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Book Review: The Hundred-Year-Old Who Climbed Out Through the Window and Disappeared by Jonas Jonasson

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A fic­tional book which fol­lows the adven­tures and misadventures of its pro­tag­o­nist, The Hundred-Year-Old Who Climbed Out Through the Win­dow and Dis­ap­peared is a hilar­i­ous and enjoyable romp through the 20th Cen­tury, one that doesn’t take itself seriously. So far this book, by Jonas Jonas­son, has been trans­lated into 29 lan­guages and has been a bestseller in many countries.

Allan Karlsson’s health is good, so good that to his dis­may he is fac­ing the hor­rors of putting up appear­ances for this 100th birth­day. Leav­ing the mayor, the press, his friends and the bane of his exis­tence – the nurse – behind, he escapes moments before the big cel­e­bra­tion. When a young man asks Allan to keep an eye on his suit­case at the train sta­tion, the cen­te­nar­ian steals it and gets the ball rolling on a month-long chase involv­ing the police, the under­world, and a hand­ful of accomplices.

Par­al­lel to the escape, Allan’s long life is revealed to the reader. As it turns out, Allan is not just an old man with a suit­case, but one of the most influ­en­tial per­sons to ever walk the face of the earth in the 20th Cen­tury. Alas, through the com­edy of life, Allan is only remem­bered for his age.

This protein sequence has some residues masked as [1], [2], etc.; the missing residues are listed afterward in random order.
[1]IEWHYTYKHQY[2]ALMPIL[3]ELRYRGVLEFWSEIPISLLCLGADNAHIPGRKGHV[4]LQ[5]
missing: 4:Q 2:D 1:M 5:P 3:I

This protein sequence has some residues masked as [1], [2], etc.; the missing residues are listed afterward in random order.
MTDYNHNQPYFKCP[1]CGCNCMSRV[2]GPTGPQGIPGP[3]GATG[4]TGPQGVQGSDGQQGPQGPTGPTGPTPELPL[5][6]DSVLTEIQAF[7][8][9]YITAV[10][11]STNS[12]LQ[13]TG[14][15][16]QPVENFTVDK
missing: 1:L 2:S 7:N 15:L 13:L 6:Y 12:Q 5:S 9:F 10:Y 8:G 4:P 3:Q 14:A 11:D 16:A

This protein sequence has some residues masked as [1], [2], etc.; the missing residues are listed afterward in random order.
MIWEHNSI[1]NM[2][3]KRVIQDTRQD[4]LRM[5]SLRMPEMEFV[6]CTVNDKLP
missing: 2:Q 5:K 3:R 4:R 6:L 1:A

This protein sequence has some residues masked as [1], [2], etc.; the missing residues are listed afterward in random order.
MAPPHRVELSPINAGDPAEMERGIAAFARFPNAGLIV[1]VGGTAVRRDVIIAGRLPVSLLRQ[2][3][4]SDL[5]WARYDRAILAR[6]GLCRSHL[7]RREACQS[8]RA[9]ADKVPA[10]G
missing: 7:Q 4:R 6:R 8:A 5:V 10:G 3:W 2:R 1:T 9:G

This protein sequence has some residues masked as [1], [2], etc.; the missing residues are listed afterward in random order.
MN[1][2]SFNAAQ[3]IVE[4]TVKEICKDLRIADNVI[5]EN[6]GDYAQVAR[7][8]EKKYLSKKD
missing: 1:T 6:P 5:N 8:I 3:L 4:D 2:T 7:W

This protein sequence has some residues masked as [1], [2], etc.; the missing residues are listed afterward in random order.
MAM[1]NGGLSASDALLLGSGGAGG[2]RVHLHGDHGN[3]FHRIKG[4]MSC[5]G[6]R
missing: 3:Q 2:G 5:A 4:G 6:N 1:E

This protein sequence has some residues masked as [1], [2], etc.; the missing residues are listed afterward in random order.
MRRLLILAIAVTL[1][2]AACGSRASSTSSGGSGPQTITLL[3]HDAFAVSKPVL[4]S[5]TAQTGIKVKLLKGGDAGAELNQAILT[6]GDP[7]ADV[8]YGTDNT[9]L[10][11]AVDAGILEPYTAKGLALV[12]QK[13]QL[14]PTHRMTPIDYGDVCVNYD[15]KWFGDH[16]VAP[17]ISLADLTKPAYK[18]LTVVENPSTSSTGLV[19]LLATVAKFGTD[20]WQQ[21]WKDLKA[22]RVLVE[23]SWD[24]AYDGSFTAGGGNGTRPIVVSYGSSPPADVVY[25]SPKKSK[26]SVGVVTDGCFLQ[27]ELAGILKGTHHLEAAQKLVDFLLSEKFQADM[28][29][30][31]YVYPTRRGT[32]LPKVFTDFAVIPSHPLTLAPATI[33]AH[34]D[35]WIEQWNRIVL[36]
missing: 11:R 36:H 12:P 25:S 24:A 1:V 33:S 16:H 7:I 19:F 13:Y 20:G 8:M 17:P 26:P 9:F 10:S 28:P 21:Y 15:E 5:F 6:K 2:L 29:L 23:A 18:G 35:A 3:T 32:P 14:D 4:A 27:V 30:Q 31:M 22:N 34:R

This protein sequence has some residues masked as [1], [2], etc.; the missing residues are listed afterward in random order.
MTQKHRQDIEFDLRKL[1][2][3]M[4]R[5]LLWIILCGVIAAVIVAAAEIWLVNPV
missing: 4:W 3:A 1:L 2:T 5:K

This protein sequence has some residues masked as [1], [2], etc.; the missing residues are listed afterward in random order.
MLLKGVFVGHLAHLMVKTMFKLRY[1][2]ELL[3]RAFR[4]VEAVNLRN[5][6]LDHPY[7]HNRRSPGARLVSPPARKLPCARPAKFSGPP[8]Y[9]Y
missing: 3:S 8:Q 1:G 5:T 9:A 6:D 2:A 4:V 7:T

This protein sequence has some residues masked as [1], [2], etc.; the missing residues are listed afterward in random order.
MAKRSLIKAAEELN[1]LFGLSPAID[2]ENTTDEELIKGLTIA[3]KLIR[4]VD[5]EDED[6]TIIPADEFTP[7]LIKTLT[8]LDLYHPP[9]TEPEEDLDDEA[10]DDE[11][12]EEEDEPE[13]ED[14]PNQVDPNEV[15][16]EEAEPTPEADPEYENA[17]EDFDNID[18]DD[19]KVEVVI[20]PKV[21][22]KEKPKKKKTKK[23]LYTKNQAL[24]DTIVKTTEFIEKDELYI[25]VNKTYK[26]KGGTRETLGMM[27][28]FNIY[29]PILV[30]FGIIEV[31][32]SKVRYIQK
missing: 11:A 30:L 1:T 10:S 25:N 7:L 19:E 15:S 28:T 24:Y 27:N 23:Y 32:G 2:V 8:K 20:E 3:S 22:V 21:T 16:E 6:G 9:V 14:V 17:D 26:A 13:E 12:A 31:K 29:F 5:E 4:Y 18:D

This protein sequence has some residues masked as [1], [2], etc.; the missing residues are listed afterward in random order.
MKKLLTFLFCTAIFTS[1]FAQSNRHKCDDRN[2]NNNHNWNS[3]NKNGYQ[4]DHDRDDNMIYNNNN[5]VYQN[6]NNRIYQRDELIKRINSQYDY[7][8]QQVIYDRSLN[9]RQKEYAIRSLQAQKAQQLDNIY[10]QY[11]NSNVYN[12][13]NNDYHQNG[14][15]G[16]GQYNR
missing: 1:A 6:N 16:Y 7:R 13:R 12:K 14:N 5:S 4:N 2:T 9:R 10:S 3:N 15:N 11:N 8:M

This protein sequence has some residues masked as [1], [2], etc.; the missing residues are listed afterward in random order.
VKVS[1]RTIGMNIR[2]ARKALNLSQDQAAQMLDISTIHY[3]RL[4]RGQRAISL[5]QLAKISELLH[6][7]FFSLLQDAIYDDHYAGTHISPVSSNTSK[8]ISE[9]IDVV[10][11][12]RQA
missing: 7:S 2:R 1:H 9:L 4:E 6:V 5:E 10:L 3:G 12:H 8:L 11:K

There’s a focus on lam­poon­ing the espi­onage genre and par­odying the mystery/chase gen­res as well. The impor­tant peo­ple Allan has met and influ­enced (Tru­man, Churchill, Mao, Lenin and more) are marked by their dark sides rather than being the pil­lars of world affairs we have built them up to be. Allan’s con­tri­bu­tion to the Man­hat­tan Project doesn’t get bypassed either.

I got the feel­ing that The Hundred-Year-Old Who Climbed Out Through the Window was very much influ­enced from For­rest Gump and/or Woody Allen’s Zelig. Allan Karls­son is the eter­nal opti­mist — half way through the book it is clear that noth­ing will hap­pen to him, but it is how he gets out of trou­ble and his unbe­liev­able luck and improb­a­ble coin­ci­dences which makes the book so enter­tain­ing and endear­ing.

Though the char­ac­ters are not as well defined as they could be, I still enjoyed this book very much. Dis­ney bought the rights to the movie yet this 2010 publication has still not been trans­lated into Eng­lish. With the huge influx of Scan­di­na­vian lit­er­a­ture recently, it is amaz­ing to me that this hasn’t hap­pened yet. It’s won­der­ful to be able to read in more than one language.

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